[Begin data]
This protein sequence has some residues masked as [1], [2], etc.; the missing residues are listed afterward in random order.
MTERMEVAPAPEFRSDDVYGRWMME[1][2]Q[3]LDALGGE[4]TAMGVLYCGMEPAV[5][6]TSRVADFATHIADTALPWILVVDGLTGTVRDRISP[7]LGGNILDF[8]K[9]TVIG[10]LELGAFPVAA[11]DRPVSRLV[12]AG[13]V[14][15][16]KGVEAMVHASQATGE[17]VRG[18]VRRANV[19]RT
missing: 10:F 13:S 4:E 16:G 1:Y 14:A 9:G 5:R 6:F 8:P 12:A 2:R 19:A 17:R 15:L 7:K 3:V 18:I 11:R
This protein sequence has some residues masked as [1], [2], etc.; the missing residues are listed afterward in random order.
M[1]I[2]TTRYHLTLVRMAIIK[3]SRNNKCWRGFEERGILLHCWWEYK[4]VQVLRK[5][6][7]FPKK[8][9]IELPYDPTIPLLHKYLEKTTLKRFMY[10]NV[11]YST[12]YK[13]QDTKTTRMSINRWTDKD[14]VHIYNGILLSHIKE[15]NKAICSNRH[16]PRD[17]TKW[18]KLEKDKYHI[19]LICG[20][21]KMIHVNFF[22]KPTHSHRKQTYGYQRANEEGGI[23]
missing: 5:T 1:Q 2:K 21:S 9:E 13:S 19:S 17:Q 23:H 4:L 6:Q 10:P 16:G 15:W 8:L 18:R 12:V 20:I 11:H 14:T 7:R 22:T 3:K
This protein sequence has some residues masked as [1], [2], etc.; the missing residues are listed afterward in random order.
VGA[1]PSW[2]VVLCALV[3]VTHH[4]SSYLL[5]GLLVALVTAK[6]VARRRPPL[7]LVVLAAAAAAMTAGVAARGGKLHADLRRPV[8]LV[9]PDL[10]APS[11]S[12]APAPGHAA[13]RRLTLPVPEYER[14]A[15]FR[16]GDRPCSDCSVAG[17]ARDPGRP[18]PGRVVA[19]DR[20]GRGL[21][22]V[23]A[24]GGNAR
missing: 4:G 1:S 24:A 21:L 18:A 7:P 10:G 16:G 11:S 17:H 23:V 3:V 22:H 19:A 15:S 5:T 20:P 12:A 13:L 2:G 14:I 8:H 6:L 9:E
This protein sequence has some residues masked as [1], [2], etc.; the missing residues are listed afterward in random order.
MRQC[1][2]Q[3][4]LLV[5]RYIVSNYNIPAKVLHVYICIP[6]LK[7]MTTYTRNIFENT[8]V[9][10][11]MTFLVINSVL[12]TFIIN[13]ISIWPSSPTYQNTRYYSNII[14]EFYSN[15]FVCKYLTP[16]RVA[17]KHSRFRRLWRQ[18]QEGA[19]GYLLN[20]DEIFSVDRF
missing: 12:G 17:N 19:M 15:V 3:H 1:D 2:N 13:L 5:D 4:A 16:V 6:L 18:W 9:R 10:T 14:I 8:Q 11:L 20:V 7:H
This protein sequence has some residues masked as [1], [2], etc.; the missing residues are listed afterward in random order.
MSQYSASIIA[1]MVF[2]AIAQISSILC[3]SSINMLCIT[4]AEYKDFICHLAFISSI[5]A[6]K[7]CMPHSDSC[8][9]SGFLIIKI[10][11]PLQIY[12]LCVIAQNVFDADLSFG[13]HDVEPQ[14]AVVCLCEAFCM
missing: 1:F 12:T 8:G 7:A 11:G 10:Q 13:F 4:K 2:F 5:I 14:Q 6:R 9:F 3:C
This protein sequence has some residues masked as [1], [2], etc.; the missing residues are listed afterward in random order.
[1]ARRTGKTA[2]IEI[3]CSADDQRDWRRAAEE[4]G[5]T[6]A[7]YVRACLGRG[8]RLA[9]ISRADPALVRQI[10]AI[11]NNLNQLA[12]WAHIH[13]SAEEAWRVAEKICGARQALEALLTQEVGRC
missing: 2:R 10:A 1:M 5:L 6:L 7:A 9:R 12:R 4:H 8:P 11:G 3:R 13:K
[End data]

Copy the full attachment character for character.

This protein sequence has some residues masked as [1], [2], etc.; the missing residues are listed afterward in random order.
MTERMEVAPAPEFRSDDVYGRWMME[1][2]Q[3]LDALGGE[4]TAMGVLYCGMEPAV[5][6]TSRVADFATHIADTALPWILVVDGLTGTVRDRISP[7]LGGNILDF[8]K[9]TVIG[10]LELGAFPVAA[11]DRPVSRLV[12]AG[13]V[14][15][16]KGVEAMVHASQATGE[17]VRG[18]VRRANV[19]RT
missing: 10:F 13:S 4:E 16:G 1:Y 14:A 9:G 5:R 6:F 8:P 12:A 2:R 19:A 17:R 15:L 7:K 3:V 18:I 11:R
This protein sequence has some residues masked as [1], [2], etc.; the missing residues are listed afterward in random order.
M[1]I[2]TTRYHLTLVRMAIIK[3]SRNNKCWRGFEERGILLHCWWEYK[4]VQVLRK[5][6][7]FPKK[8][9]IELPYDPTIPLLHKYLEKTTLKRFMY[10]NV[11]YST[12]YK[13]QDTKTTRMSINRWTDKD[14]VHIYNGILLSHIKE[15]NKAICSNRH[16]PRD[17]TKW[18]KLEKDKYHI[19]LICG[20][21]KMIHVNFF[22]KPTHSHRKQTYGYQRANEEGGI[23]
missing: 5:T 1:Q 2:K 21:S 9:E 13:S 19:S 17:Q 23:H 4:L 6:Q 10:P 16:G 15:W 8:L 18:R 12:V 20:I 11:H 14:T 7:R 22:T 3:K
This protein sequence has some residues masked as [1], [2], etc.; the missing residues are listed afterward in random order.
VGA[1]PSW[2]VVLCALV[3]VTHH[4]SSYLL[5]GLLVALVTAK[6]VARRRPPL[7]LVVLAAAAAAMTAGVAARGGKLHADLRRPV[8]LV[9]PDL[10]APS[11]S[12]APAPGHAA[13]RRLTLPVPEYER[14]A[15]FR[16]GDRPCSDCSVAG[17]ARDPGRP[18]PGRVVA[19]DR[20]GRGL[21][22]V[23]A[24]GGNAR
missing: 4:G 1:S 24:A 21:L 18:A 7:P 10:G 16:G 11:S 17:H 23:V 3:V 22:H 19:A 15:S 5:T 20:P 12:A 13:L 2:G 14:I 8:H 6:L 9:E
This protein sequence has some residues masked as [1], [2], etc.; the missing residues are listed afterward in random order.
MRQC[1][2]Q[3][4]LLV[5]RYIVSNYNIPAKVLHVYICIP[6]LK[7]MTTYTRNIFENT[8]V[9][10][11]MTFLVINSVL[12]TFIIN[13]ISIWPSSPTYQNTRYYSNII[14]EFYSN[15]FVCKYLTP[16]RVA[17]KHSRFRRLWRQ[18]QEGA[19]GYLLN[20]DEIFSVDRF
missing: 12:G 17:N 19:M 15:V 3:H 1:D 2:N 13:L 5:D 4:A 16:V 6:L 18:W 9:R 10:T 14:I 8:Q 11:L 20:V 7:H
This protein sequence has some residues masked as [1], [2], etc.; the missing residues are listed afterward in random order.
MSQYSASIIA[1]MVF[2]AIAQISSILC[3]SSINMLCIT[4]AEYKDFICHLAFISSI[5]A[6]K[7]CMPHSDSC[8][9]SGFLIIKI[10][11]PLQIY[12]LCVIAQNVFDADLSFG[13]HDVEPQ[14]AVVCLCEAFCM
missing: 1:F 12:T 8:G 7:A 11:G 10:Q 13:F 4:K 2:F 5:I 14:Q 6:R 9:F 3:C
This protein sequence has some residues masked as [1], [2], etc.; the missing residues are listed afterward in random order.
[1]ARRTGKTA[2]IEI[3]CSADDQRDWRRAAEE[4]G[5]T[6]A[7]YVRACLGRG[8]RLA[9]ISRADPALVRQI[10]AI[11]NNLNQLA[12]WAHIH[13]SAEEAWRVAEKICGARQALEALLTQEVGRC
missing: 2:R 10:A 1:M 5:L 6:L 7:A 9:R 12:R 4:H 8:P 11:G 3:R 13:K